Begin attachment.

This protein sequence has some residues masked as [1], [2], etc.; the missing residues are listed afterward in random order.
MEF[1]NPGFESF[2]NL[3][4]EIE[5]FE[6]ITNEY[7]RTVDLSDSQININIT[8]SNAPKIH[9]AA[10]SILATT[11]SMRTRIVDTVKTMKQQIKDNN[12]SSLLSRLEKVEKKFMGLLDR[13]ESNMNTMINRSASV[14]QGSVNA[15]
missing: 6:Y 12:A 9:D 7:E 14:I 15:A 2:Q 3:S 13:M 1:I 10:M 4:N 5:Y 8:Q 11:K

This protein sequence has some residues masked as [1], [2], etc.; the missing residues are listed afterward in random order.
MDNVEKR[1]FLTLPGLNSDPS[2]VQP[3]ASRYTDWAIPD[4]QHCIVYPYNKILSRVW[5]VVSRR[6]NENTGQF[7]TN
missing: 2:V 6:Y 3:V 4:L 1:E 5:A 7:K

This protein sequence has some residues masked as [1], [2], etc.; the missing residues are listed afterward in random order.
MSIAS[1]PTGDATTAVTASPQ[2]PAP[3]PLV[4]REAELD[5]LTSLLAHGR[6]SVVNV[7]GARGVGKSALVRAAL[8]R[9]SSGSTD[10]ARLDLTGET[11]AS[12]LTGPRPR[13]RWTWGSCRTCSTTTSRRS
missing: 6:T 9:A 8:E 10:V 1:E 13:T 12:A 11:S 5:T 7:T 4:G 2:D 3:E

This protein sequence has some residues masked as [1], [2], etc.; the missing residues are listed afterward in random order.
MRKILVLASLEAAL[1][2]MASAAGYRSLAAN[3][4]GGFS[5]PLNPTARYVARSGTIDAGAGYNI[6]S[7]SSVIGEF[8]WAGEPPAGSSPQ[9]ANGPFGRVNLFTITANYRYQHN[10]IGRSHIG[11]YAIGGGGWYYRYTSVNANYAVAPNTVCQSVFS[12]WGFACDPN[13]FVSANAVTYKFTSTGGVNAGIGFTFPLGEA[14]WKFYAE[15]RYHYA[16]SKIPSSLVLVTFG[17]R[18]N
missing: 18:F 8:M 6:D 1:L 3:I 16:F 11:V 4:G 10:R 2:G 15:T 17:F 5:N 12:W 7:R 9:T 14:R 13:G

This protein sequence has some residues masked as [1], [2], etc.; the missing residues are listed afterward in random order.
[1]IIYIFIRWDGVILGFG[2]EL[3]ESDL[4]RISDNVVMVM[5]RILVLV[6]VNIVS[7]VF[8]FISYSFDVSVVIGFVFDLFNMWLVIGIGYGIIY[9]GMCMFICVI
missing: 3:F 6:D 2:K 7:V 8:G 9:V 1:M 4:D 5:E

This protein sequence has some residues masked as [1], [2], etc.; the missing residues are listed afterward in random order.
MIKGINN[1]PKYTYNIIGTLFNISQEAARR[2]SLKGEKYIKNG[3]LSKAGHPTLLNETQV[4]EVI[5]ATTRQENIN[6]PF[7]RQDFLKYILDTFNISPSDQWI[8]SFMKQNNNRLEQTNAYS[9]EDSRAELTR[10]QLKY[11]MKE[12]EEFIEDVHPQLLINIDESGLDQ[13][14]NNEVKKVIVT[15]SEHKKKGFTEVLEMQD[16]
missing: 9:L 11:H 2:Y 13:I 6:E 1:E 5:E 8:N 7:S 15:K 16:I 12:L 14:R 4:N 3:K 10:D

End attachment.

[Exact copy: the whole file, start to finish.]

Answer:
This protein sequence has some residues masked as [1], [2], etc.; the missing residues are listed afterward in random order.
MEF[1]NPGFESF[2]NL[3][4]EIE[5]FE[6]ITNEY[7]RTVDLSDSQININIT[8]SNAPKIH[9]AA[10]SILATT[11]SMRTRIVDTVKTMKQQIKDNN[12]SSLLSRLEKVEKKFMGLLDR[13]ESNMNTMINRSASV[14]QGSVNA[15]
missing: 6:Y 12:A 9:D 7:E 14:I 15:A 2:Q 3:S 13:M 1:I 10:M 4:N 5:Y 8:Q 11:K

This protein sequence has some residues masked as [1], [2], etc.; the missing residues are listed afterward in random order.
MDNVEKR[1]FLTLPGLNSDPS[2]VQP[3]ASRYTDWAIPD[4]QHCIVYPYNKILSRVW[5]VVSRR[6]NENTGQF[7]TN
missing: 2:V 6:Y 3:V 4:L 1:E 5:A 7:K

This protein sequence has some residues masked as [1], [2], etc.; the missing residues are listed afterward in random order.
MSIAS[1]PTGDATTAVTASPQ[2]PAP[3]PLV[4]REAELD[5]LTSLLAHGR[6]SVVNV[7]GARGVGKSALVRAAL[8]R[9]SSGSTD[10]ARLDLTGET[11]AS[12]LTGPRPR[13]RWTWGSCRTCSTTTSRRS
missing: 6:T 9:A 8:E 10:V 1:E 13:T 12:A 11:S 5:T 7:T 4:G 2:D 3:E

This protein sequence has some residues masked as [1], [2], etc.; the missing residues are listed afterward in random order.
MRKILVLASLEAAL[1][2]MASAAGYRSLAAN[3][4]GGFS[5]PLNPTARYVARSGTIDAGAGYNI[6]S[7]SSVIGEF[8]WAGEPPAGSSPQ[9]ANGPFGRVNLFTITANYRYQHN[10]IGRSHIG[11]YAIGGGGWYYRYTSVNANYAVAPNTVCQSVFS[12]WGFACDPN[13]FVSANAVTYKFTSTGGVNAGIGFTFPLGEA[14]WKFYAE[15]RYHYA[16]SKIPSSLVLVTFG[17]R[18]N
missing: 18:F 8:M 6:D 1:L 3:I 16:F 11:V 4:G 10:R 2:G 15:T 17:F 5:N 12:W 7:R 9:T 14:R 13:G

This protein sequence has some residues masked as [1], [2], etc.; the missing residues are listed afterward in random order.
[1]IIYIFIRWDGVILGFG[2]EL[3]ESDL[4]RISDNVVMVM[5]RILVLV[6]VNIVS[7]VF[8]FISYSFDVSVVIGFVFDLFNMWLVIGIGYGIIY[9]GMCMFICVI
missing: 3:F 6:D 2:K 7:V 8:G 9:V 1:M 4:D 5:E

This protein sequence has some residues masked as [1], [2], etc.; the missing residues are listed afterward in random order.
MIKGINN[1]PKYTYNIIGTLFNISQEAARR[2]SLKGEKYIKNG[3]LSKAGHPTLLNETQV[4]EVI[5]ATTRQENIN[6]PF[7]RQDFLKYILDTFNISPSDQWI[8]SFMKQNNNRLEQTNAYS[9]EDSRAELTR[10]QLKY[11]MKE[12]EEFIEDVHPQLLINIDESGLDQ[13][14]NNEVKKVIVT[15]SEHKKKGFTEVLEMQD[16]
missing: 9:L 11:H 2:Y 13:I 6:E 1:E 5:E 8:N 7:S 15:K 16:I 12:L 14:R 4:N 3:K 10:D